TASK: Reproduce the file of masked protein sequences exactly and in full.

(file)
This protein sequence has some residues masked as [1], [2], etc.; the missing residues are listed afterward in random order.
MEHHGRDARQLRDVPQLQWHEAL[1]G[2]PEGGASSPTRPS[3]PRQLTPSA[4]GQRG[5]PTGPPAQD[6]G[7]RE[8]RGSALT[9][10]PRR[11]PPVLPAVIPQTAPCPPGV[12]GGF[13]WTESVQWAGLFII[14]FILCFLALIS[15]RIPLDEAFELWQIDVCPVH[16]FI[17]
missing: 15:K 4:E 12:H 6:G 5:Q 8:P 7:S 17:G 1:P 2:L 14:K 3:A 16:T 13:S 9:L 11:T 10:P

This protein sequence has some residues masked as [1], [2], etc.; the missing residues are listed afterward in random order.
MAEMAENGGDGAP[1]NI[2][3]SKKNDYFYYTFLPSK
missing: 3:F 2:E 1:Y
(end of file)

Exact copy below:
This protein sequence has some residues masked as [1], [2], etc.; the missing residues are listed afterward in random order.
MEHHGRDARQLRDVPQLQWHEAL[1]G[2]PEGGASSPTRPS[3]PRQLTPSA[4]GQRG[5]PTGPPAQD[6]G[7]RE[8]RGSALT[9][10]PRR[11]PPVLPAVIPQTAPCPPGV[12]GGF[13]WTESVQWAGLFII[14]FILCFLALIS[15]RIPLDEAFELWQIDVCPVH[16]FI[17]
missing: 15:K 4:E 12:H 6:G 5:Q 8:P 7:S 17:G 1:P 2:L 14:K 3:A 16:T 13:S 9:L 11:T 10:P

This protein sequence has some residues masked as [1], [2], etc.; the missing residues are listed afterward in random order.
MAEMAENGGDGAP[1]NI[2][3]SKKNDYFYYTFLPSK
missing: 3:F 2:E 1:Y